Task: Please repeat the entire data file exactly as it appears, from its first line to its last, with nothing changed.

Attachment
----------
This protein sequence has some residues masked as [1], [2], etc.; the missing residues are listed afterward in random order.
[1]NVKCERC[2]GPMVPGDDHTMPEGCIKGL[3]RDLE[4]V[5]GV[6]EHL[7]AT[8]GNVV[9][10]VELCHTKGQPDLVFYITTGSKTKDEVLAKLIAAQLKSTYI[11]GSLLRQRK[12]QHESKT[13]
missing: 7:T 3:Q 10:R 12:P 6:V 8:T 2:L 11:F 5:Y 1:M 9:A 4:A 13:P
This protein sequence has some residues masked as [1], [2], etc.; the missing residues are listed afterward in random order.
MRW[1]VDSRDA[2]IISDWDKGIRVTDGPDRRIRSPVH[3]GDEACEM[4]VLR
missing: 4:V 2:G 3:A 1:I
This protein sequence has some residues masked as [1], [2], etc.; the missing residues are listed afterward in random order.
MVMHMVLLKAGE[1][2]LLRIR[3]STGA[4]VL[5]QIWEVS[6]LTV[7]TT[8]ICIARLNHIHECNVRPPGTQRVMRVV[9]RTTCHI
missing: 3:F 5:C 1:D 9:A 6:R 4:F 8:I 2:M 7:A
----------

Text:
This protein sequence has some residues masked as [1], [2], etc.; the missing residues are listed afterward in random order.
[1]NVKCERC[2]GPMVPGDDHTMPEGCIKGL[3]RDLE[4]V[5]GV[6]EHL[7]AT[8]GNVV[9][10]VELCHTKGQPDLVFYITTGSKTKDEVLAKLIAAQLKSTYI[11]GSLLRQRK[12]QHESKT[13]
missing: 7:T 3:Q 10:R 12:P 6:V 8:T 2:L 11:F 5:Y 1:M 9:A 4:A 13:P
This protein sequence has some residues masked as [1], [2], etc.; the missing residues are listed afterward in random order.
MRW[1]VDSRDA[2]IISDWDKGIRVTDGPDRRIRSPVH[3]GDEACEM[4]VLR
missing: 4:V 2:G 3:A 1:I
This protein sequence has some residues masked as [1], [2], etc.; the missing residues are listed afterward in random order.
MVMHMVLLKAGE[1][2]LLRIR[3]STGA[4]VL[5]QIWEVS[6]LTV[7]TT[8]ICIARLNHIHECNVRPPGTQRVMRVV[9]RTTCHI
missing: 3:F 5:C 1:D 9:A 6:R 4:F 8:I 2:M 7:A